Suitability includes job related factors, eg pay, hours of work and location.

Reasonableness relates to worker’s individual circumstances.

Change of work location: whether reasonable depends on factors including travel issues and childcare.

Case Examples:

Bird v Stoke-on Trent Primary Care Trust: B’s job was described as being at risk, following the restructuring of the NHS. She was invited to apply for whatever other posts were available. Unsuccessful applicants would be made redundant. B did not apply for any of the other posts because they were exclusively managerial. She was made redundant, but the employer refused to pay her redundancy payment of £70,000. The ET stated that B had refused to engage in the process of seeking alternative employment and had decided to secure the redundancy cash payment. B appealed to the EAT which allowed the appeal and remitted the matter to a fresh tribunal. It found that the ET had substituted its own view about the reasonableness of the reason for B’s refusal rather than considering whether someone in her particular circumstances could reasonably have taken the view of the alternative post which she did.

RR Donnelly Global Document Solutions Group Ltd v Besagni and others [2014] ICR 1008, EAT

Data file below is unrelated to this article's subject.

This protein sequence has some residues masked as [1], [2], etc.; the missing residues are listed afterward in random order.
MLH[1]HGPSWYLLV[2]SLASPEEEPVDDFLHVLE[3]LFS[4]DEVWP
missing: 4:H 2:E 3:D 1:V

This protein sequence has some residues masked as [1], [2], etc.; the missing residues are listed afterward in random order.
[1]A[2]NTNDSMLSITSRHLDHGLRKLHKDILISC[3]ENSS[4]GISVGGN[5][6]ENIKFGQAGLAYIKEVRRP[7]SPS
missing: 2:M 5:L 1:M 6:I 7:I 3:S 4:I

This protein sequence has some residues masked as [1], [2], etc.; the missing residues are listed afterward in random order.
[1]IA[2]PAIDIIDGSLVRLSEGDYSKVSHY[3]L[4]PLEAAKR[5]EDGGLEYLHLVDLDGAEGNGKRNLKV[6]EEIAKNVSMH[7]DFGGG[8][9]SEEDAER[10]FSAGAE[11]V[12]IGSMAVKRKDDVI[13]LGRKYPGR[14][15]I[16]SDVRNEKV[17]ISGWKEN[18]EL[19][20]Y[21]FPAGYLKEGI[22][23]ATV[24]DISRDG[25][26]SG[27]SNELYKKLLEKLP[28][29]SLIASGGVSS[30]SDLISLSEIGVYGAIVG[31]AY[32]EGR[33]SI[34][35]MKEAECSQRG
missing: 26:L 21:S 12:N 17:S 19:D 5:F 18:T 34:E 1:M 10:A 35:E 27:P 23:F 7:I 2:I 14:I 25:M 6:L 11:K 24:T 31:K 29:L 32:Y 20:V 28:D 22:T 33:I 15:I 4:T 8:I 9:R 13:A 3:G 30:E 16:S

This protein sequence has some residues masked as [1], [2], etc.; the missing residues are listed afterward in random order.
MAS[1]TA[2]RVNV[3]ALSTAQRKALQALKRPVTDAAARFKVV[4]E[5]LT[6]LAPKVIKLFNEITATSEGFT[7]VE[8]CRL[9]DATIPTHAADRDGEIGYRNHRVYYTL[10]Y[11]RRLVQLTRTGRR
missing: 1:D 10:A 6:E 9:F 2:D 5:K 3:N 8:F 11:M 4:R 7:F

Statute reference: Transfer of Undertakings (Protection of Employment) Regulations 2006, reg.7

B and others were employed by a local authority in its parking enforcement department. Contracts were transferred to R which confirmed that B and others would be required to relocate. B and others refused to relocate and were dismissed for redundancy. They complained of automatic unfair dismissal in that they had been dismissed for a reason connected with their redundancy. The ET upheld their claims, stating that the phrase “entailing changes in the workforce” did not apply to a change of location. R appealed to the EAT.

The appeal was dismissed. The fact that many transfers of undertakings involved a change in the workplace negated rather than supported an interpretation which involved a change of location. Otherwise, employees dismissed for refusing to relocate would be deprived of a finding of automatic unfair dismissal and that would go against the grain of the Regulations.

Carron Company v Robertson [1967] 2 ITR 484, Court of Session: reasonableness of refusal of employment offer depends upon different factors from those to be considered in deciding suitability of offer. Test of suitability is objective. A test of reasonable refusal depends upon reasons personal to employee.

References:

Kitching v Ward [1967] ITR 464

Simpson v Dickinson [1972] ICR 474, NIRC

Havenhand v Thomas Black Ltd [1968] 2 All ER 1037

Hempell v WH Smith & Sons Ltd [1986] IRLR 95, EAT

Jones v Governing Body of Burdett Coutts School [1998] IRLR 521, CA

Benton v Sanderson Kayser Ltd [1989] IRLR 19, CA

Bird v Stoke-on-Trent Primary Care Trust UKEAT/0074/11

Devon Primary Care Trust v Readman [2013] IRLR 878, CA